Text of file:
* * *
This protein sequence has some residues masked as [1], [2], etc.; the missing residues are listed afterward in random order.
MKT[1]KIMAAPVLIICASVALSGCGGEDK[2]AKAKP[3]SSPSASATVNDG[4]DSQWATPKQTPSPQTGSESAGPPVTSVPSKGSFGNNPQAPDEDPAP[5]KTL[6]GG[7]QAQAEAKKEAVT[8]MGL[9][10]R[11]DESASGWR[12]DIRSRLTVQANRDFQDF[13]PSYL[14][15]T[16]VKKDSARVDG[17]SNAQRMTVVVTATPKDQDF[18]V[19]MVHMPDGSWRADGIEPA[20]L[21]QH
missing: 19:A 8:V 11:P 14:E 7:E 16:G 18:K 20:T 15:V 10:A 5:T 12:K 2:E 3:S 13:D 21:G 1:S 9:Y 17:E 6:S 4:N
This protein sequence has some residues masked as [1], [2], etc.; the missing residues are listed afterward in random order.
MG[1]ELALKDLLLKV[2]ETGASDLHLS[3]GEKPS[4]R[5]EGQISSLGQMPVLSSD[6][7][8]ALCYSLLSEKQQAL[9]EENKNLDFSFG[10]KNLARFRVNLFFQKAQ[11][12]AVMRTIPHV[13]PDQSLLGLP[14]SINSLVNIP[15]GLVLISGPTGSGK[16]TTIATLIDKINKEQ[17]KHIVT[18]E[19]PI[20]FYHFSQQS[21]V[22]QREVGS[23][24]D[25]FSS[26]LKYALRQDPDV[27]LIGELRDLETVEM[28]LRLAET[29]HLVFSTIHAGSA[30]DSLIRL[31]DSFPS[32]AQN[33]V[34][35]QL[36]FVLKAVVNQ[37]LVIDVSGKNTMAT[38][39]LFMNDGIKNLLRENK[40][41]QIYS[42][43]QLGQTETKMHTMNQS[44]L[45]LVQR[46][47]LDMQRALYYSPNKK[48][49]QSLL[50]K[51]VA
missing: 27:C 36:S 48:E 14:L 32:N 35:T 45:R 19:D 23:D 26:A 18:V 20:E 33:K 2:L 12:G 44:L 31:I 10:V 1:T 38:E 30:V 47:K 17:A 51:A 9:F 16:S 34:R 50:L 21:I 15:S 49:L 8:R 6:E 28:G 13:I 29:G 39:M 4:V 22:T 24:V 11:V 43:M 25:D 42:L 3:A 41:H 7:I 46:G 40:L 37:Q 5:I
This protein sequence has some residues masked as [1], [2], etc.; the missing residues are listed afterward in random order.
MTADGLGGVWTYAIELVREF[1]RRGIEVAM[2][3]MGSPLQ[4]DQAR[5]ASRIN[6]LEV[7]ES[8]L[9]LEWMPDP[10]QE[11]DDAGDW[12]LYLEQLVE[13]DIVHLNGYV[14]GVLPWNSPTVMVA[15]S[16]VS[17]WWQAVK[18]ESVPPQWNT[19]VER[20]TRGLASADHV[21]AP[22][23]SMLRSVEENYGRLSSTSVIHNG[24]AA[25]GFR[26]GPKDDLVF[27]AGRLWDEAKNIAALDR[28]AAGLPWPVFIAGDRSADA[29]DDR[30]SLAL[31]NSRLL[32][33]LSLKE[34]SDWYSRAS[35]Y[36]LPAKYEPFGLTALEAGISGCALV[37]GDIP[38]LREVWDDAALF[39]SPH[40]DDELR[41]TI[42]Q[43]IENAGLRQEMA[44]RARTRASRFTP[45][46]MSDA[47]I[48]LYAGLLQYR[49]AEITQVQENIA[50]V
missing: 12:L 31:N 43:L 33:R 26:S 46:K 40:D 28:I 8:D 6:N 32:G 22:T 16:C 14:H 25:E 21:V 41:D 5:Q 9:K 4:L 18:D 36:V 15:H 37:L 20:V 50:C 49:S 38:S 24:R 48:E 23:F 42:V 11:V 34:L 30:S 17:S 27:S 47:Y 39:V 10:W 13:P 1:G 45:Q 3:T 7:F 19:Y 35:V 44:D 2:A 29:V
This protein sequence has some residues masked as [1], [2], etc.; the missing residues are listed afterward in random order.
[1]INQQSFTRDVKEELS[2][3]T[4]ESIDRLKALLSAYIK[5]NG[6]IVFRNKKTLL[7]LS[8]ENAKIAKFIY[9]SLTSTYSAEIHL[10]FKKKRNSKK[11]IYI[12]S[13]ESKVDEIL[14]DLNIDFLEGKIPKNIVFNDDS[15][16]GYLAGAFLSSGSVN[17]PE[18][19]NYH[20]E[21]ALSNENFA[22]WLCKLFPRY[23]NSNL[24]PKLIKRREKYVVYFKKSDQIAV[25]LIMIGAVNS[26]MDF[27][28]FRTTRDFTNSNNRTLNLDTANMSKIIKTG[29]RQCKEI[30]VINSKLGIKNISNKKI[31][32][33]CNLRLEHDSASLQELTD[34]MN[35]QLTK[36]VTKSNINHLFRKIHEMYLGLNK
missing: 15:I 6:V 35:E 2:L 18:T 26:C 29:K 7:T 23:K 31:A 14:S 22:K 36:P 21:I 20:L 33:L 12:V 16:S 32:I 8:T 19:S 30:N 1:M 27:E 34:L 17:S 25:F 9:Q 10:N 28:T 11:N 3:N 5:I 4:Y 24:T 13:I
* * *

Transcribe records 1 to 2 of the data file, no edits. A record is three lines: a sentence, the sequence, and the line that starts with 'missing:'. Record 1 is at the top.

This protein sequence has some residues masked as [1], [2], etc.; the missing residues are listed afterward in random order.
MKT[1]KIMAAPVLIICASVALSGCGGEDK[2]AKAKP[3]SSPSASATVNDG[4]DSQWATPKQTPSPQTGSESAGPPVTSVPSKGSFGNNPQAPDEDPAP[5]KTL[6]GG[7]QAQAEAKKEAVT[8]MGL[9][10]R[11]DESASGWR[12]DIRSRLTVQANRDFQDF[13]PSYL[14][15]T[16]VKKDSARVDG[17]SNAQRMTVVVTATPKDQDF[18]V[19]MVHMPDGSWRADGIEPA[20]L[21]QH
missing: 19:A 8:V 11:P 14:E 7:E 16:G 18:K 20:T 15:V 10:A 5:T 12:K 2:E 3:S 13:D 21:G 1:S 9:Y 17:E 6:S 4:N
This protein sequence has some residues masked as [1], [2], etc.; the missing residues are listed afterward in random order.
MG[1]ELALKDLLLKV[2]ETGASDLHLS[3]GEKPS[4]R[5]EGQISSLGQMPVLSSD[6][7][8]ALCYSLLSEKQQAL[9]EENKNLDFSFG[10]KNLARFRVNLFFQKAQ[11][12]AVMRTIPHV[13]PDQSLLGLP[14]SINSLVNIP[15]GLVLISGPTGSGK[16]TTIATLIDKINKEQ[17]KHIVT[18]E[19]PI[20]FYHFSQQS[21]V[22]QREVGS[23][24]D[25]FSS[26]LKYALRQDPDV[27]LIGELRDLETVEM[28]LRLAET[29]HLVFSTIHAGSA[30]DSLIRL[31]DSFPS[32]AQN[33]V[34][35]QL[36]FVLKAVVNQ[37]LVIDVSGKNTMAT[38][39]LFMNDGIKNLLRENK[40][41]QIYS[42][43]QLGQTETKMHTMNQS[44]L[45]LVQR[46][47]LDMQRALYYSPNKK[48][49]QSLL[50]K[51]VA
missing: 27:C 36:S 48:E 14:L 32:N 35:T 45:R 19:D 23:D 26:A 18:V 20:E 33:K 2:L 12:G 44:L 31:I 10:V 1:T 38:E 30:V 47:K 17:A 51:A 9:F 16:S 34:R 50:L 21:I 15:S 49:L 8:R 6:E 28:G 13:I 29:G 39:M 4:V 22:T 24:V 11:V 43:M 25:D 42:L 3:A 41:H 7:I 46:G 40:L 37:Q 5:I